2
$\begingroup$

Newbie alert...
On my Ender-5, when I go into the "Tune" menu during a print and adjust the "Speed" value, that value will later be shown in the display next to a label saying "FR". I can also adjust that value by simply turning the knob during printing (and thus started to think of it as the "speed dial" ;) ).

As far as I was able to tell so far, the "FR" percentage value is being applied to all four stepper motor movements and thus allows me to slow down or speed up printing on-the-fly, e.g. to make up for sub-optimal speed settings chosen during slicing (after all, I'm still learning).

I only recently learned that FR is actually short for "Flow Rate" (or is it "Feed Rate"?) and that seems to imply that this is probably about more than just motor speed... Also, there seems to be no equivalent to the Speed setting in Octoprint: All I have on the Control tab are two distinct sliders for "Feedrate" and "Flowrate". Would I always have to move both to achieve the same effect?

Can anyone clarify? What implications of changing FR/Speed might I be missing?

$\endgroup$
5
$\begingroup$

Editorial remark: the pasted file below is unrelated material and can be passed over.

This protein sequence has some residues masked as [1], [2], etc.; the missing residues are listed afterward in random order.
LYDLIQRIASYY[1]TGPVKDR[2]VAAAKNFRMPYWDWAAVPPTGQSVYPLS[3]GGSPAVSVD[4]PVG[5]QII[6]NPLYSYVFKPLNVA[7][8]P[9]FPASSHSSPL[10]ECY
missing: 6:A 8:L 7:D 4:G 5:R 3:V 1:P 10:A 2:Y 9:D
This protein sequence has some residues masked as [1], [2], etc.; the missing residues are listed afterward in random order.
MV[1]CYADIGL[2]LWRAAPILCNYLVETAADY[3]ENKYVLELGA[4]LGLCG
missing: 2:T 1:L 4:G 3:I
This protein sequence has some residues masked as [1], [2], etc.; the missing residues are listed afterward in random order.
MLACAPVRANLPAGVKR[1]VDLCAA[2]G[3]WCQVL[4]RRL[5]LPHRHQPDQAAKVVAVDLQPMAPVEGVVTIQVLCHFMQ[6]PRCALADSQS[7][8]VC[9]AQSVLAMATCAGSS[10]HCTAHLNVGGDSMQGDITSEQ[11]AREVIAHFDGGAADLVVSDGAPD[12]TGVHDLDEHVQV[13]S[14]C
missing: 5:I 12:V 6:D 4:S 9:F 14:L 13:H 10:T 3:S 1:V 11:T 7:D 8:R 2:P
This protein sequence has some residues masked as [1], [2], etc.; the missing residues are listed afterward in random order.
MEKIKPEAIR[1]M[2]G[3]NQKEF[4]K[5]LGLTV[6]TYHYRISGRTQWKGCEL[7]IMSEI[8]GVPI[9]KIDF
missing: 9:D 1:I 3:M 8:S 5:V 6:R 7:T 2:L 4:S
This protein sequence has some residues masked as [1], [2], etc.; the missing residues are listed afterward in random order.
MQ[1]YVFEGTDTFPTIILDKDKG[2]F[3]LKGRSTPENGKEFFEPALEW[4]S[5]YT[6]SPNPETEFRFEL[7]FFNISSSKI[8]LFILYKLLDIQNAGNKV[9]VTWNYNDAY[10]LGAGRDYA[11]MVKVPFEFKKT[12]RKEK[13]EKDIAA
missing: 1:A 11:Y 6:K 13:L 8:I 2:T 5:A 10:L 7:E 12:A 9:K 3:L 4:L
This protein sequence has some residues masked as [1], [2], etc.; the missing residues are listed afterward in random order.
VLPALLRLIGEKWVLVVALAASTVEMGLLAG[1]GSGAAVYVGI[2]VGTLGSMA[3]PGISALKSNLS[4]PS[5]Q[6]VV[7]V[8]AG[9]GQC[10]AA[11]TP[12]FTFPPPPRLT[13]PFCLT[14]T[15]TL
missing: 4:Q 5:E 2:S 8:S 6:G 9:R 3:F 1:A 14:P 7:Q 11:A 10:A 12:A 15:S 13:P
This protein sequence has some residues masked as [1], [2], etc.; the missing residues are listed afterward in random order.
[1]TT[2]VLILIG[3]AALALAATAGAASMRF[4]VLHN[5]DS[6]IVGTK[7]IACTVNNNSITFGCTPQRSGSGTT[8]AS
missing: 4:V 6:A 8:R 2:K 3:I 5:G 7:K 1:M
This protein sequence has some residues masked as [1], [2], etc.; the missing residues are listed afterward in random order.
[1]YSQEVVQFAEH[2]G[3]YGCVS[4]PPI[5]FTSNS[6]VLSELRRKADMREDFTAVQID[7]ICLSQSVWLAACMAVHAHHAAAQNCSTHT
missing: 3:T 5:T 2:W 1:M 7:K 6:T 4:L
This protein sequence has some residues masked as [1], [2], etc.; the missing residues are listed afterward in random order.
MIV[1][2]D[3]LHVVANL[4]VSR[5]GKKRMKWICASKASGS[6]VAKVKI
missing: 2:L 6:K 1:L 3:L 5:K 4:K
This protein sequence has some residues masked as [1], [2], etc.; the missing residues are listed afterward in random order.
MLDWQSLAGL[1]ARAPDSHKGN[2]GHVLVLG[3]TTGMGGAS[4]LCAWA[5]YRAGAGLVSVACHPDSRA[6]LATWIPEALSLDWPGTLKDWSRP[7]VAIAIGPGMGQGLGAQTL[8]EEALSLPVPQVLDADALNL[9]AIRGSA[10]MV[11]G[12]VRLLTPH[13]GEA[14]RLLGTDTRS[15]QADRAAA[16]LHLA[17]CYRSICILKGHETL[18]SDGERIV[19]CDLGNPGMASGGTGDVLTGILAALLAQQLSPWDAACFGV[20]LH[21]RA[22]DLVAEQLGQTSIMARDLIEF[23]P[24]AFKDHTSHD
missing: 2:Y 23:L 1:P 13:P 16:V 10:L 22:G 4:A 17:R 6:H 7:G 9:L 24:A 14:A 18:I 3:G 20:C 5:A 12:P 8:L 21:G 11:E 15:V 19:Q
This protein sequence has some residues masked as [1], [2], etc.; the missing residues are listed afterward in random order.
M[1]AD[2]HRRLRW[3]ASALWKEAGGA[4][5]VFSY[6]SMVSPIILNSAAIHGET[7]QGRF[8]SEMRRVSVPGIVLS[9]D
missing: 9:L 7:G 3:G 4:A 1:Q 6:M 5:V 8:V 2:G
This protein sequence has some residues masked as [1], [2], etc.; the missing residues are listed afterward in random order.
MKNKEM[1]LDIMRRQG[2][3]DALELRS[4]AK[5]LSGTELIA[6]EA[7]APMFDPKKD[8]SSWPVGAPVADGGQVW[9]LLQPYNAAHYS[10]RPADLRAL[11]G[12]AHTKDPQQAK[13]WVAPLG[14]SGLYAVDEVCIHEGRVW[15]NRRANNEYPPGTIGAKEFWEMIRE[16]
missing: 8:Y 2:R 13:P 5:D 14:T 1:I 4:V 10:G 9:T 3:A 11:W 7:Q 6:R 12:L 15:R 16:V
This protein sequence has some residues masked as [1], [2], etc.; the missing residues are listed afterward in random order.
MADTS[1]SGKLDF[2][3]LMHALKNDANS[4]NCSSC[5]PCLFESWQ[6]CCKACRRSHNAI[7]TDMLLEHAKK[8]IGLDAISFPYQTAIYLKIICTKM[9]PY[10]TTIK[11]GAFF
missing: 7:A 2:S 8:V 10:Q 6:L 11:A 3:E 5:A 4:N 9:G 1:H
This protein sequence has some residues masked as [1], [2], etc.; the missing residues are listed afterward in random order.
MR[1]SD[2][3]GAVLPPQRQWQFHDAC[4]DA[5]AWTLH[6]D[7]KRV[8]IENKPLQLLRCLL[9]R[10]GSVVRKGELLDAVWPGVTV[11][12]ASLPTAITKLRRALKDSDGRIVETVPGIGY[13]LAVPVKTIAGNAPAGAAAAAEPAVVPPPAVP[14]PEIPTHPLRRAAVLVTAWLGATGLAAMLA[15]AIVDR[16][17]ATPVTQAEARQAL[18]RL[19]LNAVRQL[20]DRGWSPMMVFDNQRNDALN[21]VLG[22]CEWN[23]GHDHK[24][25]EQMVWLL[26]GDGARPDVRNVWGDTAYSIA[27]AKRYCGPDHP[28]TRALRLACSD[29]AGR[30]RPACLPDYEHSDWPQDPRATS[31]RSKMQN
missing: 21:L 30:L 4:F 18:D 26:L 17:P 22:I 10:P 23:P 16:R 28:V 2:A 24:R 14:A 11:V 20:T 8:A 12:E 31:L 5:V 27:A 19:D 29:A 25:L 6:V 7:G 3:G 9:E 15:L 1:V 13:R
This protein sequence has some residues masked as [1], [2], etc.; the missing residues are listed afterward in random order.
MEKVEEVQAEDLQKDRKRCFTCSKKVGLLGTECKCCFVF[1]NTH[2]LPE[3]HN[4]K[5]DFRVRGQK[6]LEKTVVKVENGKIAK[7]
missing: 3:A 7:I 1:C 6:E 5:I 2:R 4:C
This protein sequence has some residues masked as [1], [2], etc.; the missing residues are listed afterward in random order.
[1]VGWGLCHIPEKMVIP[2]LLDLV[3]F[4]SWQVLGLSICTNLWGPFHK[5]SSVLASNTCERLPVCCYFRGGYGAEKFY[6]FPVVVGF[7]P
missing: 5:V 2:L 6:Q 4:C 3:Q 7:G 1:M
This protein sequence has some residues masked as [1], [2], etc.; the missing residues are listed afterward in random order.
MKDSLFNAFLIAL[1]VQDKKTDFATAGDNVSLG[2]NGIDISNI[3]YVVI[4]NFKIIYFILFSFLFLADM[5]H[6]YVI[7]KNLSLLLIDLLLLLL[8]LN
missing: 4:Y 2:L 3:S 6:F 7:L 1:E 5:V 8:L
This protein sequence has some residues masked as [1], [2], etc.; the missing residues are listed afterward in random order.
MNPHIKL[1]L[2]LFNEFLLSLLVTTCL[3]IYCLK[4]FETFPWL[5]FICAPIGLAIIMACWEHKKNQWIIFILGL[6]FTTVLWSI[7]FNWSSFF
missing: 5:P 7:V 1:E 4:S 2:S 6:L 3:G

By turning the knob in the main screen, you're adjusting "feed rate". This is essentially a factor that all g-code speed settings are multiplied with - "speed dial" seems an appropriate name for it.

"Flow rate" is something different altogether - this is multiplied with the extrusion commands. It has the same effect as changing your extruders steps-per-mm. You can adjust under- / overextrusion with this on the fly.

| improve this answer | |
$\endgroup$
  • $\begingroup$ OK, thanks! But don't extrusion commands also include "g-code speed settings"? When I'm moving the axes faster, the extruder also has to adjust its speed accordingly just to keep up, right? So, would it then be correct to say that Flow Rate is applied "on top of" the Feed Rate but only affects the extruder motor? $\endgroup$ – Oliver Giesen Jul 8 '19 at 15:08
  • 2
    $\begingroup$ @OliverGiesen 'Speed' affects how quickly, 'flow' affects how far. Flow rate is like a dimension scaling, but only for the E axis. $\endgroup$ – Sean Houlihane Jul 8 '19 at 16:02

Your Answer

By clicking “Post Your Answer”, you agree to our terms of service, privacy policy and cookie policy

Not the answer you're looking for? Browse other questions tagged or ask your own question.